Drain Hole comes up next and if it's your first run, it's worth a scout. Scout left if you think you might run it, because you get the best view of the rapid. For those who already know their line, you can see most of the rapid and check for wood from the last eddy on the left. The portage is on the right. After a small pool upstream of the rapid the water accelerates down a steep ramp on the left and banks to the right across a line of giant boulders which catch woody debris on a regular basis. Most lines involve ways of hitting the right eddy below the ramp and above the line of boulders. The best exit slot is far right, door #4.
You will recognize Revenue Rapid by the bridge coming into view. Be warned that the rapid is much bigger than it looks from the bridge. It is a two part rapid with a messy boulder pile at the top and then a big water finish with a hole bottom right. The boulder pile often collects wood, so scout from the left bank to detect blockages. You really can't see any of the routes through the congested top section from shore, so the best way to find a route is follow someone who has been there recently. The rapid is constantly changing. As of 2018 there are three routes through the rocky top part: left to right known as the Dog Leg (for a left to right move), the Straight Shot (where rafts can get through at 1500 and more) and the Far Right. Each line is optimal at a different flow. After the rocky top part the water slams into the right wall, and then there are eddies on the left above the big water bottom part.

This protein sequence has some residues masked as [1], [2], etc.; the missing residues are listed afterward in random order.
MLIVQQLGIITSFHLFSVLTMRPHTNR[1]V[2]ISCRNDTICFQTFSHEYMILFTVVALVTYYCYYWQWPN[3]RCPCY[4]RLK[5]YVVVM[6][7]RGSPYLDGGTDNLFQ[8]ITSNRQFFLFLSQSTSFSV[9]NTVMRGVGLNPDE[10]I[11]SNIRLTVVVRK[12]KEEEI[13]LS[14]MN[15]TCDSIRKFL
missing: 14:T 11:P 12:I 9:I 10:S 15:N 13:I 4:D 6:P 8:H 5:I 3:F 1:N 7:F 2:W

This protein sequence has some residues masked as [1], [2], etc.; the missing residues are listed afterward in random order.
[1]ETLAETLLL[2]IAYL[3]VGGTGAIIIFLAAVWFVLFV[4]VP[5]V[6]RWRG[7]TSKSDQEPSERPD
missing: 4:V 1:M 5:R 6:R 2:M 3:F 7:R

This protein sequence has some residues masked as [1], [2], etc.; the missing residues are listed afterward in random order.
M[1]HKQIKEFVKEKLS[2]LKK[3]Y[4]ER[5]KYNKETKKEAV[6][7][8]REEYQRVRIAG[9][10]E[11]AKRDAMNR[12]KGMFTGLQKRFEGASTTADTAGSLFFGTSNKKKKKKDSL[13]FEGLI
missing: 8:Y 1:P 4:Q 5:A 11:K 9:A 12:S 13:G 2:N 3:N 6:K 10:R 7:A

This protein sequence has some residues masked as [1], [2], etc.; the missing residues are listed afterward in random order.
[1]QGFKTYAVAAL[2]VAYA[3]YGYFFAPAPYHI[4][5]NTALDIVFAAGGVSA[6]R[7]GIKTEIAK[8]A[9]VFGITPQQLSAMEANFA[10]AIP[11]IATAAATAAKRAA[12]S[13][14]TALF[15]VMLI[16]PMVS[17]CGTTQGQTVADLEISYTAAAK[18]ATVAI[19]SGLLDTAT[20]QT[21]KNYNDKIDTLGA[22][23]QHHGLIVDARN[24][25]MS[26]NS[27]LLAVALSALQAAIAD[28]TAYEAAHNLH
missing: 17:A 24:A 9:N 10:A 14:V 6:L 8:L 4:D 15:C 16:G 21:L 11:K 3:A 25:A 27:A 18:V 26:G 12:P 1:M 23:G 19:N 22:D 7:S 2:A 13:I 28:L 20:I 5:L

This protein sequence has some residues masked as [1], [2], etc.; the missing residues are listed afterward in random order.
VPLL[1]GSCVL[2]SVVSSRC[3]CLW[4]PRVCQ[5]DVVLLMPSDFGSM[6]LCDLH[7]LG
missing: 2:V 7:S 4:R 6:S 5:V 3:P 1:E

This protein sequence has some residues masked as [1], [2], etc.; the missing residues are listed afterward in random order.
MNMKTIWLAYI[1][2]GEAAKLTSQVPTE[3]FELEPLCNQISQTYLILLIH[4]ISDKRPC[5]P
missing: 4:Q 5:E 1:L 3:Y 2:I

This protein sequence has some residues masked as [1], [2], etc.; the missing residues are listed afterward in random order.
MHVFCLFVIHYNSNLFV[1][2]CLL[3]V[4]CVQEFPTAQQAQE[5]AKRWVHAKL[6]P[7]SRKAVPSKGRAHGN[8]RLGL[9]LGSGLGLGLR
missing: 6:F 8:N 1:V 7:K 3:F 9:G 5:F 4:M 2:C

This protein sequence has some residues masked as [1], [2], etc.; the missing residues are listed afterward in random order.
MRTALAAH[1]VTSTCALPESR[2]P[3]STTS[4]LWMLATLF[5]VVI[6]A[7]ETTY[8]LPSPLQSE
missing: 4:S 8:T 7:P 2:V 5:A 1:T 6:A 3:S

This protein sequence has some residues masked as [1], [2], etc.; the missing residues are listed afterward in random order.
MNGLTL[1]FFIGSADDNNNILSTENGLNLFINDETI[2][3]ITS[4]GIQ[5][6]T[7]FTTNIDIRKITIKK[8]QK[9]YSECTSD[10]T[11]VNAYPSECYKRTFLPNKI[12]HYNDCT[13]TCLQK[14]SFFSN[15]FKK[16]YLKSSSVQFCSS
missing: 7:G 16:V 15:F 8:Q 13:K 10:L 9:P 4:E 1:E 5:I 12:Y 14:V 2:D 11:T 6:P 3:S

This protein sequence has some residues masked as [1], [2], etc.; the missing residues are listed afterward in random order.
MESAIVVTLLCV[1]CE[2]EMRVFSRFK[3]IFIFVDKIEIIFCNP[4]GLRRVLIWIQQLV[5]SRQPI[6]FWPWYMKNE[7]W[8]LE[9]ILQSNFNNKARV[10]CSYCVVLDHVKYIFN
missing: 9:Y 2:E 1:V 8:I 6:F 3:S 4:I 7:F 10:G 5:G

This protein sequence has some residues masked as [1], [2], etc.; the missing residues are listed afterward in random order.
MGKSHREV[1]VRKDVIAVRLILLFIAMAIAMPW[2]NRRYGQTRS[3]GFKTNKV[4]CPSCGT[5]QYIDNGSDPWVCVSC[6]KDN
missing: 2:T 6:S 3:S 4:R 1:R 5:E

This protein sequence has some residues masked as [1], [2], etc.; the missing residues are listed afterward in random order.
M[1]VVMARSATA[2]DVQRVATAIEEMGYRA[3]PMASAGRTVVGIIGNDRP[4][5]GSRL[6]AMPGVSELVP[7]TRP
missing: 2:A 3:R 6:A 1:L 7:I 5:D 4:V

After Revenue rapid the take-out comes up immediately on river left, either upstream or downstream of the bridge. Climb up to the road via trails beside the bridge on either side and be courteous to locals as there have been hostilities. Carry your boats up to the parking area at the junction of Kubitz Ave and do not park or load up at the junction of Dusty Lane. Do not get naked or urinate in public here.
From Highway 26 in Sandy turn north onto Ten Eyck Rd. Follow this road 1.9 miles down into the Sandy gorge and the Revenue Bridge. This bridge is the take-out where a trail leads up from the river on the downstream river left side. Parking is extremely limited and local landowners have complained about the congestion--plan to meet and consolidate vehicles somewhere in the town of Sandy and be quick and efficient with your load and unload. Don't block driveways or tear up the shoulder. A few parking spots are available by heading back up the hill a few hundred yards to the intersection of Ten Eyck Road with Kubitz Road.
To reach the put-in continue on Ten Eyck Rd. another 0.2 mile and turn right onto SE Marmot Rd. Head 4.1 miles to the BLM access road at 48770 SE Marmot Rd. Turn right onto this road and head 1.3 miles down to a small pullout at a gated road (just before the barn). Walk a short distance down this road, cross the old canal, and then take the trail to the left that drops into the gorge. This access puts you in right at the start of of the gorge but it's a bit of a scramble down the bank. For the full run and easier access follow the BLM access road 2 miles from SE Marmot Rd. to its end at the Marmot Dam which is now managed by the BLM as river access. BLM has been working on site management and access and the last segment of the road may be gated requiring a 15 minute walk in.